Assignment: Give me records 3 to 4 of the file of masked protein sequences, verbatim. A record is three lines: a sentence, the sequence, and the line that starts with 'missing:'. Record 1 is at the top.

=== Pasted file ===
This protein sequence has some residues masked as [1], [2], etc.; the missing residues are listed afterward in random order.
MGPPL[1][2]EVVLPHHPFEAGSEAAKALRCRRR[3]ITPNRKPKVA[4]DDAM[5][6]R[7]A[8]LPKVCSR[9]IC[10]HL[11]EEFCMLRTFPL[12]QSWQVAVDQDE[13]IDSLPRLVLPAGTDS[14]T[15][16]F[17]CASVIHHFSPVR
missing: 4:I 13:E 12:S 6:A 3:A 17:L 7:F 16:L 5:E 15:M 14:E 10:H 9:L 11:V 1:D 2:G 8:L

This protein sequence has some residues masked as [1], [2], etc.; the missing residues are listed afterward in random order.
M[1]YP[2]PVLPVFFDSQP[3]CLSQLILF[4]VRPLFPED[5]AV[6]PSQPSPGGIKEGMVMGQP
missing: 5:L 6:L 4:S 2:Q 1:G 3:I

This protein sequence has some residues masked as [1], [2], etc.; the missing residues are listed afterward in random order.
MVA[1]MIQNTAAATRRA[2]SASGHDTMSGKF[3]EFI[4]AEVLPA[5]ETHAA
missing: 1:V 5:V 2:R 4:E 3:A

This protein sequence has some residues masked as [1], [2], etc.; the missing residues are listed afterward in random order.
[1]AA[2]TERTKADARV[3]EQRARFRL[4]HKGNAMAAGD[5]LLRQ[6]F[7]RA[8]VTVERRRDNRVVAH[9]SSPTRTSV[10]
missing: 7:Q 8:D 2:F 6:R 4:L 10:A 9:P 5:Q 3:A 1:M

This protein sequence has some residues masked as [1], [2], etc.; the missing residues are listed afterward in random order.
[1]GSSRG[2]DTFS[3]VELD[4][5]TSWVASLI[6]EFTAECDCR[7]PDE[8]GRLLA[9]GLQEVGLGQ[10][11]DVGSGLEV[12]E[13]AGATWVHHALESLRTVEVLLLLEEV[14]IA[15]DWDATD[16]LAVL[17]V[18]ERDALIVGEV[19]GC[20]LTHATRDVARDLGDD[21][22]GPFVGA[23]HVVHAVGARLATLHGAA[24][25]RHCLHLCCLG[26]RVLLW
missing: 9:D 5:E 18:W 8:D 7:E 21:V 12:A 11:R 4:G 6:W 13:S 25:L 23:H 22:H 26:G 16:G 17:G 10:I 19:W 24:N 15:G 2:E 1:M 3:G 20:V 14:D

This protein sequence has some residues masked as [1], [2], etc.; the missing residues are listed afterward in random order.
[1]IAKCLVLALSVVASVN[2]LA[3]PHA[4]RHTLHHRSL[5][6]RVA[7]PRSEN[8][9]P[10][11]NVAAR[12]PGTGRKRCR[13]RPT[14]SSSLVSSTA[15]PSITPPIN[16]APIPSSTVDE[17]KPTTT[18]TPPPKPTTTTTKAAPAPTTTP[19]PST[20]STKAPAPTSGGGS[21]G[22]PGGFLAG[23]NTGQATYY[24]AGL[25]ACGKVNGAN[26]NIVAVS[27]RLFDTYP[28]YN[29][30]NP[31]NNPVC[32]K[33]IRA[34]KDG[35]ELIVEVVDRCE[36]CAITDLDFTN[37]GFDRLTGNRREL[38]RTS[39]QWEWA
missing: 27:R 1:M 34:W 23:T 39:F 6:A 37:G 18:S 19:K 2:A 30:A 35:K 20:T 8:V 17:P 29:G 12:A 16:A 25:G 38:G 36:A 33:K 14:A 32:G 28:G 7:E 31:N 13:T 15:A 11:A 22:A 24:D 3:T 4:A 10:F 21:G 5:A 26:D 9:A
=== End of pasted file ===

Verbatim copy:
This protein sequence has some residues masked as [1], [2], etc.; the missing residues are listed afterward in random order.
MVA[1]MIQNTAAATRRA[2]SASGHDTMSGKF[3]EFI[4]AEVLPA[5]ETHAA
missing: 1:V 5:V 2:R 4:E 3:A

This protein sequence has some residues masked as [1], [2], etc.; the missing residues are listed afterward in random order.
[1]AA[2]TERTKADARV[3]EQRARFRL[4]HKGNAMAAGD[5]LLRQ[6]F[7]RA[8]VTVERRRDNRVVAH[9]SSPTRTSV[10]
missing: 7:Q 8:D 2:F 6:R 4:L 10:A 9:P 5:Q 3:A 1:M